Eco Food Bank Project Donates to 23 IDP Families in Buea

Ecological Balance has within the framework of its Eco Food Bank Project, donated food and non-food items to some 23 IDP families in Buea. Donated September 24, 2021, each of the families from  Bambalang and Bafut in the North West Regiong, and Mautu, Muyuka centre, Banga, Muyenge, Alou and Lewoh from different divisions of the South West Region, went home with rice, cooking oil, salt, maize, maize flour, food sweeteners, and soaps (bathing and washing).


Though this number of families were reached, the Executive Director of Ecological Balance, Ms. Limbi blessing, holds that it is just a small section of the number of IDP families in dire need of humanitarian assistance in Buea. “We budgeted for 20 families but finally reached out to 23.  About 72 hours to our donation event, I received over 200 calls. We had planned to donate food to a total of 50 families this year but I have about 180 more families waiting. There still much to be done,” she said.


The Anglophone crisis in the North West and South West regions of Cameroon started in November 2016 and since then, many have fled their homes to neighboring towns to seek refuge from ever increasing insecurity and violence.  UNHCR records (March 2019) indicate that as of October 2018, an estimated there 437,000 had been internally displaced by the crisis; 246,000 of them in the Southwest Region, 105,000 in the Northwest Region, and 86,000 in the Littoral & West Regions and 35,000 in Nigeria. Over 15,780 more were reportedly newly displaced in the NW/SW in June 2020 and the figures keep increasing. The crisis has been widely reported by Aljezeera, Deustche Welle, Human Rights Watch and was second on the list of the world’s most neglected crisis (Norwegian Refugee Council, May 2021).

The victims now called internally displaced persons or IDPs, a majority of whom are women and children have lost their houses (many villages were completely burnt down), source of livelihoods and are in dire need of  food and shelter. Njou Loveline for instance now resides in Bomaka-Buea haven fled from Munyenge a village in Muyuka, South West Region together with her mother and siblings. “Here in Buea, we face a lot of challenges especially with food. We barely eat once a day and it’s in the evening and most often its either rice or garri”, she lamented.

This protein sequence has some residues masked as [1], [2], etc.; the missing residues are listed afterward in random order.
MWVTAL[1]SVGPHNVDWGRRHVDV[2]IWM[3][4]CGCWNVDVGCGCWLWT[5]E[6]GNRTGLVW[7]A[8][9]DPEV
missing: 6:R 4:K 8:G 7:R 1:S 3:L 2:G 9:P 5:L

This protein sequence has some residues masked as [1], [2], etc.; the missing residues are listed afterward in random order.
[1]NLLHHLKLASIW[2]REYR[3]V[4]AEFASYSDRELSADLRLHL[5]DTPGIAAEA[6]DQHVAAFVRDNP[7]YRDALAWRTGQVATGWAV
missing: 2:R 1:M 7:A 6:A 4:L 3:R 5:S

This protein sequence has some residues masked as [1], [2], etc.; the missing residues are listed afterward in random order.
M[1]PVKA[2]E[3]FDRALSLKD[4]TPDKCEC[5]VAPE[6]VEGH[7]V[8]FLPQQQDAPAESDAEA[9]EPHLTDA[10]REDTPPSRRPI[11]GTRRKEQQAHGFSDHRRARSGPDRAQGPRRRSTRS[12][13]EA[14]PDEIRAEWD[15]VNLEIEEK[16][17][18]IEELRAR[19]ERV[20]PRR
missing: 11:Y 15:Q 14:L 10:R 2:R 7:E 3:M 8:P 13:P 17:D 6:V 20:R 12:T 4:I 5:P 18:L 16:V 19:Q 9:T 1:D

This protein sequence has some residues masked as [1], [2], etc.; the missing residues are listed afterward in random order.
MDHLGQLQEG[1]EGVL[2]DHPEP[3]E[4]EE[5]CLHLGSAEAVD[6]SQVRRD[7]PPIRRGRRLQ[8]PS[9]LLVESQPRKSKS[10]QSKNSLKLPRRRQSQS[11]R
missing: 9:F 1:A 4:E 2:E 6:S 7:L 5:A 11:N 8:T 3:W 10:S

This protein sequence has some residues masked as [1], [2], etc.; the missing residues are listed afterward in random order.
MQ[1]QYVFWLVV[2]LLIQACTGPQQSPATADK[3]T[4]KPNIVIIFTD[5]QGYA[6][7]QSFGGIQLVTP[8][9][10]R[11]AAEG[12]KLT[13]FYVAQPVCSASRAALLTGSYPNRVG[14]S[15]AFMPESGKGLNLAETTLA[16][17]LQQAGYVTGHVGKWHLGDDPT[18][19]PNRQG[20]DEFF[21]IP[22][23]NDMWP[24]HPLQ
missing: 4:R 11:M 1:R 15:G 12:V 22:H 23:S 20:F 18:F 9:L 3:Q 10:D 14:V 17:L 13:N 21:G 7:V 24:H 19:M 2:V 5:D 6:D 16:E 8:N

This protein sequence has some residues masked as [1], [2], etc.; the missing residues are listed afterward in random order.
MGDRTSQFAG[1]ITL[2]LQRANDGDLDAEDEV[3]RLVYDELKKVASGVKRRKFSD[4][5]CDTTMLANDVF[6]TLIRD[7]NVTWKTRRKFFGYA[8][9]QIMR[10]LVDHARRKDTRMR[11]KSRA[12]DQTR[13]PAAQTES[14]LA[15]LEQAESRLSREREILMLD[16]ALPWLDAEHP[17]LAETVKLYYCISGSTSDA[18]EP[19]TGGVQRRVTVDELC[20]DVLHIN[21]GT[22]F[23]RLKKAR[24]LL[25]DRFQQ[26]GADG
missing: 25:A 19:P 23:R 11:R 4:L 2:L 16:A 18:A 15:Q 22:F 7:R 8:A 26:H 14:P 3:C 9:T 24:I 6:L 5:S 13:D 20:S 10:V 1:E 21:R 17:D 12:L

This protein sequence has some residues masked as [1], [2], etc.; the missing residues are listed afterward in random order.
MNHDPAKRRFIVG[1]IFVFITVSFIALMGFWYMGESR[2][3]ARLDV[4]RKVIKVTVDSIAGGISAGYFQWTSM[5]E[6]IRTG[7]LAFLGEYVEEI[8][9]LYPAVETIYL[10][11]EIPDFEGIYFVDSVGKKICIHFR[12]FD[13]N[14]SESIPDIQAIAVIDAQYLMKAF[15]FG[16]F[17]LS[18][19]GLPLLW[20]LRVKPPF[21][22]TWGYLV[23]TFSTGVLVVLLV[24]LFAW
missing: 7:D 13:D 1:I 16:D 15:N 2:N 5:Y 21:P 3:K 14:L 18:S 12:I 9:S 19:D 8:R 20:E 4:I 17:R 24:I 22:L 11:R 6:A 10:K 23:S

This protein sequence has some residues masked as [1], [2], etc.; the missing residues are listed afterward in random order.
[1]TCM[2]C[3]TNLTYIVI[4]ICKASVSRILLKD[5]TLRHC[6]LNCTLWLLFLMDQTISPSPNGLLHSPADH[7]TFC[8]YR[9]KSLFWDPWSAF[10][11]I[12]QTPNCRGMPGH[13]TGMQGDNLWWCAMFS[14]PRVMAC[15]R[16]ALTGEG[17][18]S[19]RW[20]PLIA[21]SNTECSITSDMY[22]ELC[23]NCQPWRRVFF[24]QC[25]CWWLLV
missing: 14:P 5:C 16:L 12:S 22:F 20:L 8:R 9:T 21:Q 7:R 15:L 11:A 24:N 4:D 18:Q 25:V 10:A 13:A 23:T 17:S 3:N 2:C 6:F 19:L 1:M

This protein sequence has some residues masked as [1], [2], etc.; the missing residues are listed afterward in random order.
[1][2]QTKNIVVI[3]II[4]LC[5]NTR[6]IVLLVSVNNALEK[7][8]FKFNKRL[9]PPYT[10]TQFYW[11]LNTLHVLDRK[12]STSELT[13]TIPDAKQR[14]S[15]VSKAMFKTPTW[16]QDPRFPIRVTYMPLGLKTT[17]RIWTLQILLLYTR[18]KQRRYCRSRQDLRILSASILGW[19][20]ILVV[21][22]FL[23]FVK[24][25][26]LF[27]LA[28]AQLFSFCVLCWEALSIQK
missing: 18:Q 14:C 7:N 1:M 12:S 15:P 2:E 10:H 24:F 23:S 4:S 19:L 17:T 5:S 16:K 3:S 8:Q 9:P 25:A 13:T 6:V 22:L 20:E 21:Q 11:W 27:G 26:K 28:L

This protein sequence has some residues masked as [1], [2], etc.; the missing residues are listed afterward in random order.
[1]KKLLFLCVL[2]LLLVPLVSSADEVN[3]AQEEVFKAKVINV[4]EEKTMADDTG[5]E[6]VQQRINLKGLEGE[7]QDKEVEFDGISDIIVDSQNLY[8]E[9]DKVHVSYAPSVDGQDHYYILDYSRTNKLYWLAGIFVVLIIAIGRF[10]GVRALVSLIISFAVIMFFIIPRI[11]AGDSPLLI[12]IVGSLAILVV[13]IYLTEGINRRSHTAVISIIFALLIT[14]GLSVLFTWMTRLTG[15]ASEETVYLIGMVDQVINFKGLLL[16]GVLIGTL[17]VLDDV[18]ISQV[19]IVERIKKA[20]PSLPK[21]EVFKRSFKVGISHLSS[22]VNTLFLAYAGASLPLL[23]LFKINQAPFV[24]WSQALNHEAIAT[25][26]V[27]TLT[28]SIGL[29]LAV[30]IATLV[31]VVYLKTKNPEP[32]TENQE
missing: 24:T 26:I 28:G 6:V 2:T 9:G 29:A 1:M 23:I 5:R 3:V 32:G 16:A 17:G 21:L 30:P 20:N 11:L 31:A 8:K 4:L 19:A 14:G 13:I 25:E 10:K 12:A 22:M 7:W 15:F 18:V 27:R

According to Cecilia Efuah, another IDP, the challenges are too many. “Buea is very cold yet we sleep on mats on the floor. We cannot afford food and drugs talk less of sending our children to school. Presently, my children are sick and I think it is due to bad nutrition, we have been drinking garri for too long,” she explained, with tears oozing from her eyes.

It is even more challenging to single parents. I am not a lazy parent. I had farms in Mautu that I worked and fed my children without any stress. Now, I am unable to give them even garri or rice; the suffering is at another level,” said Kudi Pepetua, and IDP single mother.

According to the Food and Agricultural Organization access to adequate food or means for its procurement is a fundamental human right. In their words, ‘every human being, every citizen of an ordinary country, has the right to food necessary to his/her survival. Every woman, man and child, alone or in community with others must at all times have physical and economic access to adequate food’. This is only a mirage for many families of the North West and South West Regions of Cameroon.

The Eco Food Bank was set up as a forest garden demonstration farm with aim to train farmers in Buea, SW Cameroon on climate-smart agriculture. In response to need, it is now also a living food bank.

Agborkang Godfred

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